(*your planetary sister stands corrected. She has found that whilst no infrastructure has opened along St. Claude St. in the lower 9th - they have put in some flowering trees! And a street sign! - watch the slide show from Sunday June 22, 2008 - you decide...)

And in the city of New Orleans much is about race. Spoken or not spoken - "actions speak louder than words..." I haven't been down to Chalmette and Arabi lately which are predominantly a greater Caucasian population/culture so I cannot speak to these areas. What I can speak to is the predominately Black neighborhoods which I see as I drive around the streets - almost daily - as to what feels to be a sort of "collective punishment". In some areas the neglect of the communities is astounding to the other side of the spectrum of the forced introduction of large groups of white students into predominately and historically Black neighborhoods - not a natural migrational pattern which occurs organically - but what I perceive to be a mindful (covert/overt) changing of racial demographics and aspects of the rich cultural tapestry of communities when the properties become desirable - for instance the high ground in the Black Pearl. {I speak of a historically Black New Orleanian community with roots such as the Buffalo Soldiers being formed as a regiment from this area} AND Black community members and business men and women from all over the United States are also not investing in the predominately Black neighborhoods either.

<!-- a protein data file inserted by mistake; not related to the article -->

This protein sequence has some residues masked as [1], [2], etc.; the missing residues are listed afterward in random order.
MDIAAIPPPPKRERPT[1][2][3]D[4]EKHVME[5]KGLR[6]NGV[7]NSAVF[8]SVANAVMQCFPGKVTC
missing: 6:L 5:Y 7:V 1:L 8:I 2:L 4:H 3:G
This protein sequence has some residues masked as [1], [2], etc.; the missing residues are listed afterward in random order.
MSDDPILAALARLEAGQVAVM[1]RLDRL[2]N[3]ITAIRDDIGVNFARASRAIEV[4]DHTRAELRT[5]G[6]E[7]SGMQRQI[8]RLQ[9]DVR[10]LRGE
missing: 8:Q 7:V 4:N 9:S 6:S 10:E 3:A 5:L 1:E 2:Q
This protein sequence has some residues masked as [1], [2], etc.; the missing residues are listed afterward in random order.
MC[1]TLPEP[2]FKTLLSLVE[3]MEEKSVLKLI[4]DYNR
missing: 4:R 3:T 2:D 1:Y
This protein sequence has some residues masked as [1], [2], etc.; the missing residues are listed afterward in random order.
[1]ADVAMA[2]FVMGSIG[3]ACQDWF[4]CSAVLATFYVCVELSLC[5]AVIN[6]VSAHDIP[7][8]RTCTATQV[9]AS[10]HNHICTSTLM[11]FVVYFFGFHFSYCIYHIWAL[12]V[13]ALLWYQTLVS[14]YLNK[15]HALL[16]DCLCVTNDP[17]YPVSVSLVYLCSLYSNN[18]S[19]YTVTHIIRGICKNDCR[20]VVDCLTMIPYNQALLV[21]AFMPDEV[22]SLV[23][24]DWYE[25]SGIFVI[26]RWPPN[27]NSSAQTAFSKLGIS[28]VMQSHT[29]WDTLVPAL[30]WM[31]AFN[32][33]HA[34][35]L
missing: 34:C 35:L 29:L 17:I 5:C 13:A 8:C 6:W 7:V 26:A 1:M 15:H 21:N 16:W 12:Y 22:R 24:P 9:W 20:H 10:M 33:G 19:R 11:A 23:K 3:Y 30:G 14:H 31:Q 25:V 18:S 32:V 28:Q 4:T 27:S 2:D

In conversations I have been told that some Black community members (often who have suffered lost lives through violence) who believe the incoming White population is going to be good for their neighborhoods - they will -for the buildings not the peoples. Things will be good for the WHITE people who move in and if you have enough money, no matter your race, you can buy into the American dream of safety and private security - generally, that is one of the balancing aspects of capitalism - often this system even with its ingrained racism in the infrastructure, is only interested in your $$$, not your race or ethnicity. See, I have had conversations with both White and Black planetary brothers and sisters that still believe and reflect an inherent racism which states "Black peoples bring down property values." Shocking that 'property' value is valued more than human value.
In my expereinces what I have seen of my culture when money and property (values especially) are involved, will not be so good for the Black (and some Latino's). For some reason, the peoples of my race, seem to culturally accept Latino-Hispanics, Asian, and Indian planetary brothers and sisters OVER African American planetary brothers and sisters. Why we even have 2 separate languages to accommodate Latino's who do not speak English, but this is not true for other populations and any other language. Hey! We are a nation of people from many nations and cultures ... go figure). My birth family members immigrated here from Italy and France {@ the early 1900's - my ancestors had to learn the language and become a part of the culture, even as it - rejected them for their ethnicity - especially the Italians - called dirty and WOPS}. I feel this gives me a right - as one of a group who came to this nation as "outsiders", to speak to the inequality in how we treat different races. WE ARE ONE PLANETARY FAMILY folks. What "is going on???